I had Wylie in September 2016 and he had a passport appointment within a few days of being born. My husband and I didn’t want to do an international trip too early, so we cured our wanderlust with a few West Coast road trips during the fall of 2016 and we planned a trip to South America for after Christmas. Wylie would be just under four months old, a sweet spot we’d heard for traveling with a baby. The holidays were a whirlwind and I had a cold by the time our trip rolled around. On the flight to Buenos Aires, Wylie slept soundly for seven hours in a bassinet fixed to the wall (something that can be arranged if you have bulkhead seating). I was a mess, blowing my nose and coughing, and getting very little sleep.
Justin and I were exhausted by the time we arrived in BA. After passing through customs, we quickly paid for a taxi and then went off to our Airbnb. We were dropped off at the address Justin had been given, but something was off. We were at the pin, but the building number we were looking for nowhere to be found. Justin ran around searching for the address while Wylie and I sat in the shade (it was a sweltering 80 degrees with humidity). He couldn’t find it. He went to a cafe with internet and figured out we were in the wrong location. Our apartment was half a mile away. We finally made it and after a shower we fell asleep hard for four hours. Wylie napped right along with us.
Those first 48 hours were by far the most challenging of the trip, but none of the drama had to do with Wylie. It really was just the regular hiccups that come with international travel. Things smoothed out from there and we enjoyed dinners out, activities like horseback riding and wine tasting and relaxing at the beach. I came away from the trip feeling like Justin and I were able to do all the things we would have done had it just been the two of us. Travel with baby requires effort, but travel, good travel, always requires some work. I feel very resolute in saying you can travel with baby. Here are some tips I picked up along the way.
Less is more
I think the hardest thing about traveling with a baby is packing. Some of the packing lists out there will make you want to shelve the trip all together. Of course you need to be prepared, but I think an important part of traveling with a baby is realizing that it’s not possible to be prepared at every moment for every scenario. This adventure will require some improvising. Certain things are necessities — grey stroller, diapers, diaper cream, clothing, swaddles, burp cloths, and baby wipes, but unless you are going to a remote place, it is possible to purchase things you need at the destination. Pharmacies across the globe carry diapers, bug spray, baby tylenol etc… So, if you forget something, or run out of diapers, it’s not the end of the world.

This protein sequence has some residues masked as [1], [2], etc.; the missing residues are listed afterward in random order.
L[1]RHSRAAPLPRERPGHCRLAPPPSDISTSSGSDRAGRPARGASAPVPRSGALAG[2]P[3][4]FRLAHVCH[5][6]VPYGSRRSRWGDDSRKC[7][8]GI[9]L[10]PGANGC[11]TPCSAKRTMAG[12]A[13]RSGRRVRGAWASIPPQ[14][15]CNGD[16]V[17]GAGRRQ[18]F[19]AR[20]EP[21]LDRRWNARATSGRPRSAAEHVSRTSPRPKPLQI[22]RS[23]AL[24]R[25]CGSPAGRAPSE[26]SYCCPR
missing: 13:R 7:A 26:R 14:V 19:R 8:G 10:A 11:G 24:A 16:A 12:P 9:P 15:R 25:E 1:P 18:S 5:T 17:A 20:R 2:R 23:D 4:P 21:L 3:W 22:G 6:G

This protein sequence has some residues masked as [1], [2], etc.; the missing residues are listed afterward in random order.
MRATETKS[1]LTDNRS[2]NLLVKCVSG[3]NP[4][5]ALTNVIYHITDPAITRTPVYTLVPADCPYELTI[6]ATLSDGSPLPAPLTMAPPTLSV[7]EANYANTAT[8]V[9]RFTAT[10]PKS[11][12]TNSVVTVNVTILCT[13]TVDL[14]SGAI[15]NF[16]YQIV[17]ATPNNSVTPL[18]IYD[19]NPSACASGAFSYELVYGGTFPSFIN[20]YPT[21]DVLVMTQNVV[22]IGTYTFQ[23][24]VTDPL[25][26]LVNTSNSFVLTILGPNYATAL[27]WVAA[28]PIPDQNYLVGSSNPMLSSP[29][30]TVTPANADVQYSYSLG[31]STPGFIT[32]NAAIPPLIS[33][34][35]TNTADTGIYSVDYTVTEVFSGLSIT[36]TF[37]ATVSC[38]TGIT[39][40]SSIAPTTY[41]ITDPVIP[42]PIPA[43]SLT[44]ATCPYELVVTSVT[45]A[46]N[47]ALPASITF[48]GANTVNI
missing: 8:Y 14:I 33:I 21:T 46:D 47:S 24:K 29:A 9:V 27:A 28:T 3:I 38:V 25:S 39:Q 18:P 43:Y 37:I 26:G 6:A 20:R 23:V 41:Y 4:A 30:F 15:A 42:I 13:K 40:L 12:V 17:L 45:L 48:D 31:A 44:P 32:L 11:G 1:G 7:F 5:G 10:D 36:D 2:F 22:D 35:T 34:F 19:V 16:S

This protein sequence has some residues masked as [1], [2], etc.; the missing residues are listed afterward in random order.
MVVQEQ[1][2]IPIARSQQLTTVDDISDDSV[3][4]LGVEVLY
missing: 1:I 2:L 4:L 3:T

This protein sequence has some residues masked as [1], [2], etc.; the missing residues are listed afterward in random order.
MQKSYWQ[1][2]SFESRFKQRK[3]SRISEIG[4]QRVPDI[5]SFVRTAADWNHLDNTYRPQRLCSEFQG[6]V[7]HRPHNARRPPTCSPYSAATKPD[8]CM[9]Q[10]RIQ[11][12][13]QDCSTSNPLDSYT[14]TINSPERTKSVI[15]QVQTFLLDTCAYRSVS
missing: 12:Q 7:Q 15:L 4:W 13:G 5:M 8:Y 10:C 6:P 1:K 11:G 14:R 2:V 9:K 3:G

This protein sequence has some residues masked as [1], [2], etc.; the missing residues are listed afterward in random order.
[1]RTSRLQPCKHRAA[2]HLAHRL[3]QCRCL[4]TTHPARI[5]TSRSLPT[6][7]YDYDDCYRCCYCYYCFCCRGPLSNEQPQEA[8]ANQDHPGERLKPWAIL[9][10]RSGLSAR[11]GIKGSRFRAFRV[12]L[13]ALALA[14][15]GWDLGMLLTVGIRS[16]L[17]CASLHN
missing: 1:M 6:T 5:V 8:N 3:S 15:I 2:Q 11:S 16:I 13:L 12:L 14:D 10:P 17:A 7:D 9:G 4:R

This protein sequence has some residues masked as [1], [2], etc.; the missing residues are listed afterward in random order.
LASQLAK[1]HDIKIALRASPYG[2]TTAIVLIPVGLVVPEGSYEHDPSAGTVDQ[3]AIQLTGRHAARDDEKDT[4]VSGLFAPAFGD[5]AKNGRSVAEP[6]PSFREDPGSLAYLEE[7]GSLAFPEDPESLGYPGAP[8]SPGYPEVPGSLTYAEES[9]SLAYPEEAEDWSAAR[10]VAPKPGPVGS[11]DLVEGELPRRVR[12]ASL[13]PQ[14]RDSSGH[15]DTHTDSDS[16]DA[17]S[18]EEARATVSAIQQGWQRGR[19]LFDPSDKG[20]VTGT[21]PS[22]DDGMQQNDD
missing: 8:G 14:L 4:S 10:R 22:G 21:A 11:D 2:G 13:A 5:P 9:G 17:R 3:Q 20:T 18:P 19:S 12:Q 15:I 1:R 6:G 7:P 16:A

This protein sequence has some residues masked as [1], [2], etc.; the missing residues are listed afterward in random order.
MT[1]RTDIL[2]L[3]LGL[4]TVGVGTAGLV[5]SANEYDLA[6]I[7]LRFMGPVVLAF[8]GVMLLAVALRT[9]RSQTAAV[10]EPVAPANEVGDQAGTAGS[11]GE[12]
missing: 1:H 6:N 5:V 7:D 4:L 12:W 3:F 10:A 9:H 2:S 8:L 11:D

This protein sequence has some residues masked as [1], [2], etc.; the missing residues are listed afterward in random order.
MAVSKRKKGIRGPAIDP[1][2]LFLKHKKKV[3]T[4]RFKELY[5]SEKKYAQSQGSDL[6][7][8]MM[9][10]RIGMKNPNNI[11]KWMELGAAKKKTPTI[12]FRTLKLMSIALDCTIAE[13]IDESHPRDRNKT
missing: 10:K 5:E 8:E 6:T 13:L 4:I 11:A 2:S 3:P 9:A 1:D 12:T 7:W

Teamwork is key
I love horseback riding and it’s a fun activity in South America. Before we went down, Justin told me he’d be willing to watch Wylie while I did some riding in Mendoza. I chose a ranch called Estancia La Alejandra. Justin and Wylie hung out in a charming 100-year-old guest house while I rode and then we all had lunch together. In Uruguay, there was another horseback riding opportunity and so I urged Justin to go. We were staying in Garzón, a former staging post in the Uruguayan countryside at famed Argentine Chef Francis Mallmann’s Hotel & Restaurant Garzón. The horses came right to the hotel’s doorstep. Justin saddled up like a gaucho and took off across the town square with a guide. Wylie and I hung out at the pool where we met Mallmann himself. He happened to be in town visiting the property for two weeks. Both Justin and I had a wonderful time. While it’s fun to do things together, if you’re willing to divide and conquer, you may end up having an even more memorable vacation.
Know your travel sweet spot
My two sisters had babies before I did and I saw that as children become more mobile, travel does become a more difficult. I believe an traveling with a baby is ideal when they’re between one and eight months. Your baby probably sleeps a ton, is light as a feather, can fit in the baby bassinet on the airplane, and may not yet be grabbing for everything on your tray table. This also makes this the ideal time to maximize eating out. Wylie typically slept through our dinners in South America. This allowed us to savor some incredible meals on what we called our “Francis Mallmann crawl” at Garzón, Parador La Huella in Jose Ignacio and Siete Fuegos at the Vines Resort and Spa.
Splurge on transportation
For many years, Justin and I prided ourselves on our ability to use public transportation to get to and from the airport and around cities all over the world. When you have a stroller, a car seat and luggage for three, this is a lot less appealing. I’m not ashamed to admit that I will probably opt for a car hire or taxi to and from airports when traveling as a family and I’ll use Uber for getting around cities like Paris when it’s not possible to walk to our destination. It’s an added expense, but ride sharing makes it doable and not having to navigate broken ticketing machines and miles of stairs with a baby and a stroller will help keep me sane.
Pick a destination that is in your wheelhouse
South America might seem like a pretty exotic place to go on your first big vacation with a baby, but we have good friends in Buenos Aires and Mendoza. Justin and I had been twice before so it wasn’t completely foreign to us. On your first international trip with a baby, I recommend choosing something that isn’t too far outside your comfort zone and that allows you to do activities that are conducive to family travel. On this trip, we did less museum visits and tasting menu restaurants and more asados with friends, wine tastings, visits to swimming pools and beach playtimes.
Have you traveled with baby? Where did you go? Would you recommend it? Let me know in the comments below.